Farmers are up in arms against the crash in the price of the produce
Farmers are demanding a support price of Rs. 5 a kg
Manipulation by traders attributed as reason for the crisis
KOLAR: “We have to lift water from huge depths since the water table has dipped to about 1,000 feet. Despite our hard work and investment, we are not getting remunerative prices for our produce. The present rates are not sufficient even to meet the transportation costs,” said Kemparaju, a tomato grower.
“Under such circumstances, how can we lead our lives?” Mr. Kemparaju asked.
The question is not limited to Kemparaju but hundreds of tomato growers in Kolar and Chickballapur districts face similar fate.
The farmers in these districts are up in arms against the crash in the prices of tomato. They are demanding a support price of Rs. 5 a kg for tomato.
While the excess production and supply of this vegetable is said to be one of the reasons for steep fall in the prices of tomato, alleged manipulation by traders was also attributed as another reason for the crisis. Coupled with these, the truckers’ strike is likely to aggravate the situation, it is feared.
With the prices of tomato started crashing to as low as Rs. 20 to Rs. 30 for a 15 kg box from Rs. 80 in the beginning of the week, the growers began protesting. The Karnataka Prantha Raitha Sangha, the Kolar Jilla Raitha Hitarakshana Vedike and other organisations are leading the agitation.
The intensified agitation on Tuesday culminated in gheraoing the district in-charge Minister S.N. Krishnaiah Shetty for more than six hours when he rushed to the Agriculture Produce Marketing Committee (APMC) yard here.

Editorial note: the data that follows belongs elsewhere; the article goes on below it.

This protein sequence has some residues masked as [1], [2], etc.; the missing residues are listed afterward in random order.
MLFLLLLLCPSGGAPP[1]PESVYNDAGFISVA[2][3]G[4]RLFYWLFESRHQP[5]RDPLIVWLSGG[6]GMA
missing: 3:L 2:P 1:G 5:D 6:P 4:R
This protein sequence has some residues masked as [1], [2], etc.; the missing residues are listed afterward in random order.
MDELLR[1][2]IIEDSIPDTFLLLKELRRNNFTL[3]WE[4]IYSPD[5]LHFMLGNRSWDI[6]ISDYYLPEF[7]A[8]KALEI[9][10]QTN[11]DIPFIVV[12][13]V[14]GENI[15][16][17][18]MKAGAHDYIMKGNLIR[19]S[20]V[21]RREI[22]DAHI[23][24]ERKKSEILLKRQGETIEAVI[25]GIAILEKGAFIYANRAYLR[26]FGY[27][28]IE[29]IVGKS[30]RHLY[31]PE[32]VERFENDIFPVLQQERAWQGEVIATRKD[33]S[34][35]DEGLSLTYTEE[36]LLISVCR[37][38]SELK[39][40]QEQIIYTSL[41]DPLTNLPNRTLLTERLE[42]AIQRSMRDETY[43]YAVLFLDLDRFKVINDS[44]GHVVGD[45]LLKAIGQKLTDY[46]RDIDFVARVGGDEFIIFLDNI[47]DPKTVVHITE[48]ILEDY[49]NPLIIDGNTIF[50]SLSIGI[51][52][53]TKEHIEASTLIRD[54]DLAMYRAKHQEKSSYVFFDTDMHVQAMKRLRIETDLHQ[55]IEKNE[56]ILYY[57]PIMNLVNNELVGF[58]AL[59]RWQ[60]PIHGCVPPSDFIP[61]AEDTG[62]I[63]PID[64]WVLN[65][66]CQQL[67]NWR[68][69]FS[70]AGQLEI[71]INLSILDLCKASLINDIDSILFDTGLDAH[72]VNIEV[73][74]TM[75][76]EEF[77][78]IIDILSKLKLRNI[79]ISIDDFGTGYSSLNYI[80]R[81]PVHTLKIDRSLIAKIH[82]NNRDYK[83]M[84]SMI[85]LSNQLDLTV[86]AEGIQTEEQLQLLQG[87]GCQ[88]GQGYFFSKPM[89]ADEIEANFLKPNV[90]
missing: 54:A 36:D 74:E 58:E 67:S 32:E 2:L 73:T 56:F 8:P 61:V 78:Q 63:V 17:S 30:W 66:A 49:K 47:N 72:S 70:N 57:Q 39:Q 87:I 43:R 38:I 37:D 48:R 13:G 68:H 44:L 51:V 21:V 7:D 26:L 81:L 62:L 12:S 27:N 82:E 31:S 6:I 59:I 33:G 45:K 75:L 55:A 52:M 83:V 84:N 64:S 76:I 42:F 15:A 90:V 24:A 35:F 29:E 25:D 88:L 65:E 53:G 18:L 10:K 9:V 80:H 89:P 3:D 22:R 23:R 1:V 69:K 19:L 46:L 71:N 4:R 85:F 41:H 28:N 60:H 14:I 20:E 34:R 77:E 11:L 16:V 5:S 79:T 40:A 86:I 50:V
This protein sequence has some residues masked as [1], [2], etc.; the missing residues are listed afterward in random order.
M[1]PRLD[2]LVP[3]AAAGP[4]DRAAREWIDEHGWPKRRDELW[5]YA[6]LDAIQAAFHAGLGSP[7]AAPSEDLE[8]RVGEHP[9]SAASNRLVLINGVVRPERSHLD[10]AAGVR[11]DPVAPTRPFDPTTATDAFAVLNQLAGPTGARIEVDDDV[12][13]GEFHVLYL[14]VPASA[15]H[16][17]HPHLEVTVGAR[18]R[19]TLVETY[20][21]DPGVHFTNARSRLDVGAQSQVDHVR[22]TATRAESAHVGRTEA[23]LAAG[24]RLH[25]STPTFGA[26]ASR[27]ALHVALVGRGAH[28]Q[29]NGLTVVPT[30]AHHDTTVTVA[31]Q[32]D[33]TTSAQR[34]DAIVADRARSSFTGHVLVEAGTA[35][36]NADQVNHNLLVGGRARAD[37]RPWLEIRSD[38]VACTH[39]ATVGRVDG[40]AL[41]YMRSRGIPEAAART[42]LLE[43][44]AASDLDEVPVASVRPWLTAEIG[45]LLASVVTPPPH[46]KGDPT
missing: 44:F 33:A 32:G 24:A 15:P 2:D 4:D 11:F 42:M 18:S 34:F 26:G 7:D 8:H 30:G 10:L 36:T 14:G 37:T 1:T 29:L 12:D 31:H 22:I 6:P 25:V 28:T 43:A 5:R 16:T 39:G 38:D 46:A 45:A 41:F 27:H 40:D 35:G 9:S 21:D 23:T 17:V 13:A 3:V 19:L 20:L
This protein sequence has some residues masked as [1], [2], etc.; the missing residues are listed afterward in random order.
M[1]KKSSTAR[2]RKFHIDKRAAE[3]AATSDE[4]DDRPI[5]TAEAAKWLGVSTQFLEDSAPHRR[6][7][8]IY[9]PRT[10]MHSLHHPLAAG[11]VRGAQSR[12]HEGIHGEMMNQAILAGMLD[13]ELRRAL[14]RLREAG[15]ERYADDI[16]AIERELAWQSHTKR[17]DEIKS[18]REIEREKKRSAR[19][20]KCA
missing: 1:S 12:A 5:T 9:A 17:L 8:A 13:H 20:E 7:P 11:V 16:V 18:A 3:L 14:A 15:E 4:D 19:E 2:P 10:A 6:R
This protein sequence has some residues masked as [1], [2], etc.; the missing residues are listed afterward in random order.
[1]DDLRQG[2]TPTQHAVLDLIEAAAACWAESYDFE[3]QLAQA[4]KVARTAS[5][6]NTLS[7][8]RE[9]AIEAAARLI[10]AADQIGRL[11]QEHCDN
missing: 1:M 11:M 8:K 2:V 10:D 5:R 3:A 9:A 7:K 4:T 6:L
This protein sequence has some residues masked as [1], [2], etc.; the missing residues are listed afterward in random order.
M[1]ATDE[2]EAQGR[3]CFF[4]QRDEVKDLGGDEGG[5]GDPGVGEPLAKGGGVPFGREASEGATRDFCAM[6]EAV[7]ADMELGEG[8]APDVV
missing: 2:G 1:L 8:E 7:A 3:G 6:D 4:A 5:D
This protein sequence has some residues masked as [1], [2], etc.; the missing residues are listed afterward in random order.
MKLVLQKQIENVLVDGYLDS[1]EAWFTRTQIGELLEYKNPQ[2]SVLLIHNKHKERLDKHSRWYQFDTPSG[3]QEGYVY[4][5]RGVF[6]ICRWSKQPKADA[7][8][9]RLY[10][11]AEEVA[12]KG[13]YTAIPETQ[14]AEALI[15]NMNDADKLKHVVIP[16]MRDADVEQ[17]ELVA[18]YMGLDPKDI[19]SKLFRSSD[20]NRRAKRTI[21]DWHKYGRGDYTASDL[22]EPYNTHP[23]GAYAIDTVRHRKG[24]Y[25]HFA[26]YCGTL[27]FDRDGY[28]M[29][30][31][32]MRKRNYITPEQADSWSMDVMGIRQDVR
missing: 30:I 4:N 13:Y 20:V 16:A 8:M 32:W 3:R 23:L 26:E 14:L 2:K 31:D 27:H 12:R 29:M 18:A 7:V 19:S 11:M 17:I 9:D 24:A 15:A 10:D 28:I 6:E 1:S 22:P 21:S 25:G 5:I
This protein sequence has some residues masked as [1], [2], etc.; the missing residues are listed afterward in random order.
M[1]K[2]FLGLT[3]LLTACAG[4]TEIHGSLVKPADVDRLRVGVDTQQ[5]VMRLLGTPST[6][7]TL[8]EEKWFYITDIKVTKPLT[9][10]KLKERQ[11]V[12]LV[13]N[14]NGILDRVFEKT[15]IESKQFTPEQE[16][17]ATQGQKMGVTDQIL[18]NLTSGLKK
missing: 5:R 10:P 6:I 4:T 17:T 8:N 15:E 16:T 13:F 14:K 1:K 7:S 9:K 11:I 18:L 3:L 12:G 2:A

The tomato growers and the leaders were not satisfied with the statement of Deputy Commissioner B. Shivappa that government had fixed Rs. 2 as support price for tomato and was ready to procure it immediately. The protestors were not even carried away by the proposal of Rs. 3 per kg announced by the Minister. They stuck to their demand of Rs. 5 as support price.
In spite of the proposals by the officials, the farmers had to face a rude shock on Wednesday when procurement was started at APMC yard.
The price offered was only 30 paise a kg of tomato at the time of purchase much to the surprise of already exasperated growers. “While production cost is Rs. 3 for a kg of tomato, what can be done with paltry 30 paise,” asks Holur Shankar, KPRS taluk president.
The agitation site at APMC yard on NH 4 on the outskirts of the town presented violent protests with burning of tyres and dumping the produce on the road.
The protestors even cooked food on the spot to vent their ire against the alleged failure of the government in protecting their interests.
Vehicular movement on the Bangalore-Chennai Road on NH 4 was disrupted for long time owing to the agitation.
Raitha Hitarakshana Vedike president Byalahalli Govinde Gowda has urged the Government to provide Rs. 50,000 an acre as compensation to tomato growers to mitigate their woes. “Whenever the support price was announced for tomato, the genuine tomato growers were not benefited.
Hence it is advisable to give compensation of Rs. 50,000 an per acre. In such an arrangement, there will be no scope for cheating,” Mr. Gowda told The Hindu.